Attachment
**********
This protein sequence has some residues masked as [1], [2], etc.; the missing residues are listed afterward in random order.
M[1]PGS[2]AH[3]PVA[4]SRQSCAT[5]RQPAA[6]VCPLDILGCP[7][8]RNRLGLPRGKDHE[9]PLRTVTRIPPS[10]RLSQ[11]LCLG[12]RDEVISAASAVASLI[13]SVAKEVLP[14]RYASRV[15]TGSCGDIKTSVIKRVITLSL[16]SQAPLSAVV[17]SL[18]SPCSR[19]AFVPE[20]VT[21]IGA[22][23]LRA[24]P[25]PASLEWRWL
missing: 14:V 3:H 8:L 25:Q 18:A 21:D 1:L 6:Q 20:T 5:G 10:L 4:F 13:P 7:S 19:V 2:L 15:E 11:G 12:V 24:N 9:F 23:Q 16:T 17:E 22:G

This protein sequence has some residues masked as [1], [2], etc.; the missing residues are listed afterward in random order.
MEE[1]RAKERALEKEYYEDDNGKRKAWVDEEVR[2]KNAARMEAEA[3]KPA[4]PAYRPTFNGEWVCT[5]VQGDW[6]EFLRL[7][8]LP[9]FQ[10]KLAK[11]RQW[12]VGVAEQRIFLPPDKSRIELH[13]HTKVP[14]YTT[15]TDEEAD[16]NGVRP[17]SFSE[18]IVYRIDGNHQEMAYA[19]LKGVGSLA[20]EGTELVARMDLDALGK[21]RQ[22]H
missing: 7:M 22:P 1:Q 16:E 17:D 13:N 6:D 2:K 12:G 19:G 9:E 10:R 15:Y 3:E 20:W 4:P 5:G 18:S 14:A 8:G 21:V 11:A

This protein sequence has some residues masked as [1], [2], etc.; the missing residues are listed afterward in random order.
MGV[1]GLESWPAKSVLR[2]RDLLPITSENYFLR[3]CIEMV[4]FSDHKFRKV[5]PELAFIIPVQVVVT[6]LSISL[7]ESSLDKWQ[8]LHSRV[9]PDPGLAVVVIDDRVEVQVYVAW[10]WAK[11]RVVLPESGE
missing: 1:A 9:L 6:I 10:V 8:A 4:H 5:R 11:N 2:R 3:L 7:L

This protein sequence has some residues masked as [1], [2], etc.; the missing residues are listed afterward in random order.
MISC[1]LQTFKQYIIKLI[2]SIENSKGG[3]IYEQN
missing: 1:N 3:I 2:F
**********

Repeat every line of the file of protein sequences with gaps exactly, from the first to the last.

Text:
This protein sequence has some residues masked as [1], [2], etc.; the missing residues are listed afterward in random order.
M[1]PGS[2]AH[3]PVA[4]SRQSCAT[5]RQPAA[6]VCPLDILGCP[7][8]RNRLGLPRGKDHE[9]PLRTVTRIPPS[10]RLSQ[11]LCLG[12]RDEVISAASAVASLI[13]SVAKEVLP[14]RYASRV[15]TGSCGDIKTSVIKRVITLSL[16]SQAPLSAVV[17]SL[18]SPCSR[19]AFVPE[20]VT[21]IGA[22][23]LRA[24]P[25]PASLEWRWL
missing: 14:V 3:H 8:L 25:Q 18:A 21:D 1:L 6:Q 20:T 5:G 10:L 4:F 13:P 7:S 19:V 2:L 15:E 11:G 12:V 24:N 9:F 23:Q 16:T 17:E 22:G

This protein sequence has some residues masked as [1], [2], etc.; the missing residues are listed afterward in random order.
MEE[1]RAKERALEKEYYEDDNGKRKAWVDEEVR[2]KNAARMEAEA[3]KPA[4]PAYRPTFNGEWVCT[5]VQGDW[6]EFLRL[7][8]LP[9]FQ[10]KLAK[11]RQW[12]VGVAEQRIFLPPDKSRIELH[13]HTKVP[14]YTT[15]TDEEAD[16]NGVRP[17]SFSE[18]IVYRIDGNHQEMAYA[19]LKGVGSLA[20]EGTELVARMDLDALGK[21]RQ[22]H
missing: 7:M 22:P 1:Q 16:E 17:D 13:N 6:D 2:K 12:G 19:G 9:E 10:R 15:Y 3:E 20:W 4:P 5:G 18:S 14:A 8:G 21:V 11:A

This protein sequence has some residues masked as [1], [2], etc.; the missing residues are listed afterward in random order.
MGV[1]GLESWPAKSVLR[2]RDLLPITSENYFLR[3]CIEMV[4]FSDHKFRKV[5]PELAFIIPVQVVVT[6]LSISL[7]ESSLDKWQ[8]LHSRV[9]PDPGLAVVVIDDRVEVQVYVAW[10]WAK[11]RVVLPESGE
missing: 1:A 9:L 6:I 10:V 8:A 4:H 5:R 11:N 2:R 3:L 7:L

This protein sequence has some residues masked as [1], [2], etc.; the missing residues are listed afterward in random order.
MISC[1]LQTFKQYIIKLI[2]SIENSKGG[3]IYEQN
missing: 1:N 3:I 2:F